I’m told the chairman is trying to escape from the base on a shuttle and I’m to go and intercept him next. I should have figured this couldn’t be a 15 minute mission so I have to carrying on working my way down but I can at least take my time about it.

Near the entrance to the level below I find another hidden grate which gets me into a really long shaft.

Down the end there is a floor grate which I can blow up to enter a hidden area with a few goodies. In the end I have to turn around from this area and go back to the start though as I can’t find an exit from it.

I enter an office area which is highly radioactive – not somewhere you would really want to be working. I’m surprised all the staff haven’t grown extra limbs or something.

These last two levels are full of little optional routes. I head down one of these and get a warning on my way back about two incoming cryobots. Shepherd reroutes a telepad for me so I can turn round and bypass them.

This works out ok and I shortly after get to the a tram door which marks the end of the level although I haven’t seen any sign of the chairman yet.

In the between mission cutscene, the chairman is ordered to remain on the moon until the problem is solved. He isn’t pleased about this but he looks to have some sort of fancy combat suit to use in just such a contingency. I feel a boss fight coming on.

Shepherd sends me off to blow up the reactor which will take the moon base with it.

Right from the start this mission is full of those elite guards in the silly suits I’ve been seeing in the cutscenes. Every one of these has top grade weaponry and I can’t afford to take too many hits. I go through energy cubes and medikits very quickly on this level.

We’ve got some slightly new graphics on this level and again there are alternative routes through it.

With no way to tell which way is best I pick a route and it works out ok as I end up at the reactor.

I blow this up with a detpac – I’ve now got just 5 minutes to get out of here.

I take the teleport out and Denning is straight back with another message.

Something big is two rooms North of me and I have to go through it. I’m still operating within a time limit as well so I’d better be quick about it.

I more or less ignore the enemies in the next two rooms and just make a dash for it. When I enter the boss fight room, the door shuts behind me.

It may be a big suit but I take it out in absolutely no time. This is a really, really easy boss fight. I just roll in and out a few times,fire off my biggest gun as quick as I can and hes down in about 3 seconds.

Killing the boss opens up a teleport at the back of the room.

I’ve still not got out of here yet and I’m out of energy cubes. I don’t have to hold back on ammo now though and play this last section just blasting away with the grenade launcher.

The final exit is guarded by some shielded guns. I have to time my run through carefully and that gets me to the tram and the final cutscene.

The ending is shorter than I might have expected although I have to say that a lot of video was packed onto this games single CD. The base blows up, Ely congratulates me but says there is still work to do thereby setting up a sequel and the news reports the chairmans death.

This hasn’t been a bad game but I’ve had enough of this formula now and wouldn’t want to have to play a Crusader 3 without major changes being made. I suppose a new sequel in full 3D could work well if the series were ever revived but that is never going to happen. At the time both Crusader games were very well received by the gaming press so its curious that I’ve not been quite as keen on them. I think the problem stems from the fact that they had a huge novelty value with all the ways you could kill people and blow things up but these days we’ve seen it all before and in full 3D.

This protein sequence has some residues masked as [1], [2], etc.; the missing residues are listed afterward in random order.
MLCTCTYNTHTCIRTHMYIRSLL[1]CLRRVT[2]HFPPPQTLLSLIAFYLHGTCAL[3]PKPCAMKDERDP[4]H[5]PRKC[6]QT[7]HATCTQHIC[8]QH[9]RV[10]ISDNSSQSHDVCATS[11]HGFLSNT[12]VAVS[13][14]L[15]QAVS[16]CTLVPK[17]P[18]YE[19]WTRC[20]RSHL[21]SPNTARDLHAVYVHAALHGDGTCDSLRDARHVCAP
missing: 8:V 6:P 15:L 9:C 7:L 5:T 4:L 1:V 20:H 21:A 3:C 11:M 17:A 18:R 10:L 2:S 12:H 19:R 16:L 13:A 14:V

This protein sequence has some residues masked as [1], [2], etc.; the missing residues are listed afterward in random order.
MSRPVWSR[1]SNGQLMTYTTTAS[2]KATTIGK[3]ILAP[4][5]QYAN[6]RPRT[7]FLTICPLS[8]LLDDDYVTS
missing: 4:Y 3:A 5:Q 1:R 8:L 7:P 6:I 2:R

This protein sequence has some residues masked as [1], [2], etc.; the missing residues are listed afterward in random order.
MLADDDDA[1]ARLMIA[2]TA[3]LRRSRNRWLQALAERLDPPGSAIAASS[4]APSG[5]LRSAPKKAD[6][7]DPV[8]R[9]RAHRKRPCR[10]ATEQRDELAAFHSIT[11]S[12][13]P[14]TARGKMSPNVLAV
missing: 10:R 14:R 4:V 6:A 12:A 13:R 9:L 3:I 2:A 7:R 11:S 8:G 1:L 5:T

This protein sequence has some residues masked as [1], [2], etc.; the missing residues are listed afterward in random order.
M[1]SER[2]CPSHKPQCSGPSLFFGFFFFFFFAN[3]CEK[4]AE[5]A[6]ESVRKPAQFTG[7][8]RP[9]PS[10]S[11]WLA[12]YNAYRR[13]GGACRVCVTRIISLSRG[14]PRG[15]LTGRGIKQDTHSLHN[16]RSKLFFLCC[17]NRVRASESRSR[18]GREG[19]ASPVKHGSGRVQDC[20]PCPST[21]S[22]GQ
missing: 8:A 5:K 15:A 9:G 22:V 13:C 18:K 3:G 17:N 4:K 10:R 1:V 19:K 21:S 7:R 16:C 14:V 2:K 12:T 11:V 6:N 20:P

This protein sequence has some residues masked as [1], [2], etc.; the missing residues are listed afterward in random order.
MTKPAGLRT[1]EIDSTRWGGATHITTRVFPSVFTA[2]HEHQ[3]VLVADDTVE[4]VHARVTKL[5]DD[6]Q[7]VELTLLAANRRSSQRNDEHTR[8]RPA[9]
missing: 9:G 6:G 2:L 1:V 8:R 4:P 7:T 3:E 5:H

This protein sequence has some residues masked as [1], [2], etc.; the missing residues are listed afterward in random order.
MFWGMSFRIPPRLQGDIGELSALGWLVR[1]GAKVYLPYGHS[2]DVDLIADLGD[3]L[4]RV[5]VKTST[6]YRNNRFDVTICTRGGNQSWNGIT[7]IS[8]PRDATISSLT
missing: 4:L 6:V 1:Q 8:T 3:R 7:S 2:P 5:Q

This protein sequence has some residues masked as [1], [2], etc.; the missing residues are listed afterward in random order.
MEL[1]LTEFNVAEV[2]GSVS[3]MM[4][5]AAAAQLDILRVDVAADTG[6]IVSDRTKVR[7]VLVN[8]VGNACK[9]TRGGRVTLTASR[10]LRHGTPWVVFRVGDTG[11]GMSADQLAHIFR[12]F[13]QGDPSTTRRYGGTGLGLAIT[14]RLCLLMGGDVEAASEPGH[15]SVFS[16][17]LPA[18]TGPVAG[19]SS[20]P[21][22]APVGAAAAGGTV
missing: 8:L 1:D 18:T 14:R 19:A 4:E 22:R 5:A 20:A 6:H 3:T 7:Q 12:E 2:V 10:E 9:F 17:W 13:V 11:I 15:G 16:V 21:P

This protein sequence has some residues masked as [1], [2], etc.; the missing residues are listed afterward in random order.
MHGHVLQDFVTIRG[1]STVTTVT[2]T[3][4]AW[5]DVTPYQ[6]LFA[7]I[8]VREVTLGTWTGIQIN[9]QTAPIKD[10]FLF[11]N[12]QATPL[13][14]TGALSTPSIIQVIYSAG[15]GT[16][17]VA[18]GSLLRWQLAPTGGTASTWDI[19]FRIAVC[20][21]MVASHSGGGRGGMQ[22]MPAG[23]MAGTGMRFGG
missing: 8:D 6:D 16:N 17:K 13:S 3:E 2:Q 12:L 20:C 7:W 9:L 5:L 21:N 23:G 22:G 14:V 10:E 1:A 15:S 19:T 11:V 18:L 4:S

That finishes up 1996 and the DOS era – just 3 games left. 1997 was the year Ultima Online was released. This isn’t a game I’ll be playing since its pretty much dead now and apart from anything else it has no end anyway. I was always interested in the story elements of Ultima and this sort of online version never had any appeal to me. It was arguably a little too close to real life to be entertaining in my eyes and the idea of spending days grinding stats is not what I’d call fun either. I remember ebay auctions for UO accounts selling for thousands back at this time to people with too much money who wanted to avoid this groundwork. Whatever I think about it, the game was genre defining, massively popular, clearly made a lot of money and ultimately killed off Origin as they became a company dedicated to a single product. Like most Origin games produced under EA, UO was also full of bugs on first release which led to huge problems as Origin attempted to fix these. Other games like Privateer 3, Bioforge 2 and Crusader 3 ended up getting cancelled and I gather one of the main reasons for the delay with Ultima 9 itself was caused by the same thing when all the staff were pulled off to work on UO instead. U9 (the only full game Origin released after UO) ended up being all but remade, rushed to release before it was ready and received more criticism for its bugs than any other game I’ve encountered before or since. Richard Garriot left Origin shortly after this debacle and Origin effectively ceased to exist at this point although I gather UO expansions are still being made (but not marketed under the Origin logo).

I look at a company like Lucasarts these days and can’t help but think that we may be better off that the brand died off when it did. Some of their ex-employees still know how to make a decent game but Lucasarts themselves seem to do little more than churn out never ending Star Wars titles. Their last attempt at an adventure game (Escape From Monkey Island) was so awful that I’d be happier if they never made another one. This is a far cry from their glory days when they turned out one classic after another and clearly had a very different attitude to the quality required in one of their games. I would dearly like to have played some of the Origin games that got cancelled but at least the company went out on a relative high. Ultima 9 might not have been the best ending for one of the founding giants of the games industry but it could have been a lot worse.

I’ve still not got there yet though….

Next: Wing Commander Prophecy